It’s winter, and you’re outside. The sky is grey. You’re walking around a garden, or crossing a heath, or hiking a moor. It’s cold. Apart from some rough grass, plants are few and far between. A solitary crow flaps in the distance. As you put one foot in front of the other, cagoule hood up, gloved hands in pocket, you begin to notice things. The small buds on the tree. The first blades of daffodil poking through the earth. The bugs in the river you’ve just crossed. You realise that winter isn’t a time of death. It is a time of gradual renewal.
Listening to Fells’ Waking induces a similar, slow-dawning awareness. At first, the barely-there tonal drifts seem almost inconsequential, a too-sparse recital of ambient tropes in which the balance of absence and presence is unfairly weighted to the former. But what seems initially to be icy disengagement soon reveals itself as a call to slow yourself to its gelid pace, to delve into the onionskin layers of filmy coo like a rabbit crawling into its burrow to hibernate, its heart rate slowing and body temperature dropping. Who knows what such creatures dream of when they sleep like this, but surely the slow tendrils of icy drone that seep into being during the hour or so of Waking’s runtime would be an adequate soundtrack. While it’s not immediately clear exactly how those wonderfully chilly sounds are created – one might hazard a guess towards some combination of foggy synth patches, steely sine tone, muted feedback, and perhaps even some bowed cymbal processed into a long drone of white metal. But gradually those long, overlapping undulations coalesce into atonal beauty and move from diffident to sublimely expressive, those minimal gestures all the more powerful for being so understated.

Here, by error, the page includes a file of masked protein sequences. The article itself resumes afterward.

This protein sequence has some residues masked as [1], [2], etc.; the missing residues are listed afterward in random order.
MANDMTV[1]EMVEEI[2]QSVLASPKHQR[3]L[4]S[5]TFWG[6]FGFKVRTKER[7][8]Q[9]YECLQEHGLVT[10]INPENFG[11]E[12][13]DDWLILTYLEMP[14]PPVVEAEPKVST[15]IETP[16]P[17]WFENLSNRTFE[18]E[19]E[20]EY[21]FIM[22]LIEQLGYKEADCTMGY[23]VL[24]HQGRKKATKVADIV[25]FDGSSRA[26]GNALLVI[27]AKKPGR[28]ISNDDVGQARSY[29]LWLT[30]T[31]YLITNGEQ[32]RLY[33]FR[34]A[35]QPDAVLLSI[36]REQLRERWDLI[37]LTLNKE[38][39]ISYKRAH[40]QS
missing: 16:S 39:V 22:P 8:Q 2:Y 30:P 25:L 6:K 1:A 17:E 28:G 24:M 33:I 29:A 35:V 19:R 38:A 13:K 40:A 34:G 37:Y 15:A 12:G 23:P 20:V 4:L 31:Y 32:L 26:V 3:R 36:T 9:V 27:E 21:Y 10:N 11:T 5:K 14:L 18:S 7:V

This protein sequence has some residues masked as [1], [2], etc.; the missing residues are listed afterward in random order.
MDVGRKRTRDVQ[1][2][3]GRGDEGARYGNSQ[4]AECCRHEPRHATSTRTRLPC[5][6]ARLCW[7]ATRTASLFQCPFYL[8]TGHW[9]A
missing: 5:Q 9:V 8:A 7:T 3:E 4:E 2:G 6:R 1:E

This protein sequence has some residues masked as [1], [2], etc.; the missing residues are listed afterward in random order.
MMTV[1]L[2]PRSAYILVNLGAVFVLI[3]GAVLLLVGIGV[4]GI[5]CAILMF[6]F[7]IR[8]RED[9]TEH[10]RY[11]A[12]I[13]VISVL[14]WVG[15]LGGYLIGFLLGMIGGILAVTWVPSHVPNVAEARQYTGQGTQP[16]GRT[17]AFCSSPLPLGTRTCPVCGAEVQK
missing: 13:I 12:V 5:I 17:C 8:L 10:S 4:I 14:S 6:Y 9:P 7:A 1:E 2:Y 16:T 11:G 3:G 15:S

If, like me, you’d come to Fells after hearing their split with Culver on Invisible City Records, you might be surprised by the tenor of Waking’s sub-zero haze. The glassy, sadface guitar loops that Fells ties up against Culver’s trademark wall of doom seem to point in a different direction to the languid freeze stretching out here. True, both pieces lock into a meditative, sombre mode, and if you’re searching for a stylistic bridge between the two works you need only point your mouse to the Fells Bandcamp, in particular October’s Well and its follow-up Well – Piano Loops. Both albums use the slow rhythmic repetitions of looped instrumentation and field recordings to create works of becalmed introspection, their varied rumbling undulations creating a circadian soundtrack for wintering out. Best is the stuttering, muffled loom of Tapestry, from Wells, its echoing piano clangs stumbling around in a locked groove shuffle while reverb overtones and muddy hums poke out through the gloaming. It’s rare for the worlds of ambience and loop-splicing to come together so well, but here they do. Fells may be new to me, but their icy solace is strongly recommended.